Finding the missing


Having recovered Spitfire P7539, I wanted to find others which had been forgotten or lost. So I started researching and digging local crash sites. Although we found a few sites, these were generally well known and any artifacts generally already removed. I then met Al Brown. Al was brilliant at research, he would spend hours, days at the Public Records Office at Kew in London, researching missing aircraft and local news stories from that time. Al’s diligence was priceless, over the coming years we were able to find many missing aircraft and pilots.

We became more determined to find the missing pilots from the Battle of Britain, those who had been forgotten. But sadly, the more we recovered, the more the Ministry tried to stop us. We were told that the Ministry had not got the funds to give these pilots a burial and they would do everything to prevent us from recovering them. But we continued with the same determination to find any missing pilots and aircraft we could and over the years I was involved with about 25 recoveries.

Left: Al Brown at Staplehurst Railway Station holding pieces from Hurricane N2537 of 229 Squadron, Whittering, flown by P/O Georges Doutrepont, the Belgium pilot crashed on September 15, 1940.

The museum today

The museum today has items from over 40 different crash sites recovered from the Battle of Britain, many with historical importance. The museum is a collection of historical artifacts I’ve collected over the last 43 years, a record to those brave young men who fought and won against the odds. I have added some of their stories to this website, you can read their stories in the The Few section.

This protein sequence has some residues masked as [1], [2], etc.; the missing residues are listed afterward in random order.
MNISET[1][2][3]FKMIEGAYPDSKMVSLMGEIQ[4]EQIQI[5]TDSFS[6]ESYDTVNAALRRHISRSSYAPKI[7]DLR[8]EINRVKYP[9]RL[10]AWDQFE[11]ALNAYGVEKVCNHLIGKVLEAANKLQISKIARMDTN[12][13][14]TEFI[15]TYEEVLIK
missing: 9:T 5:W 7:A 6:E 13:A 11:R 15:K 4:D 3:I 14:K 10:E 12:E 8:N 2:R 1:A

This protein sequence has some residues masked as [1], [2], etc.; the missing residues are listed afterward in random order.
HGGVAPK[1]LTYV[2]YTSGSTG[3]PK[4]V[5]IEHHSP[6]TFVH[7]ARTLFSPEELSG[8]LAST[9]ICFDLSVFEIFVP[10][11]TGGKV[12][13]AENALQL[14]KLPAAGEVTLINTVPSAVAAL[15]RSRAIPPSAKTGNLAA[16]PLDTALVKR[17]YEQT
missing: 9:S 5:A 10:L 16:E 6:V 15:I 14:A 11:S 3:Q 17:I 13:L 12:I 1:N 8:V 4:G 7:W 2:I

Spitfire P7539's engine sitting in the Tonbridge Battle of Britain Museum main entrance.

One of the aircraft I recovered was Spitfire P9372 of 92 Squadron Biggin Hill, this aircraft was damaged in the Battle of France over Dunkirk and shot down during the Battle of Britain on the 9th September, 1940. P9372 was flown by Pilot Officers Tony Bartley and later Bill Watling of 92 Squadron. I have now sold P9372, which included the aircraft identification plate, to Peter Monk of the Heritage Hanger at Biggin Hill. Peter has since sold the aircraft himself to a wealthy businessman and Peter has been commissioned to rebuild P9372 to airworthy condition. To see P9372 fly again would be truly wonderful, to see an aircraft I recovered fly again, really makes the last 43 years worthwhile.

I hope you find my story, the pilots stories and museum of interest, this is my “tribute to the few”.

Malcolm Pettit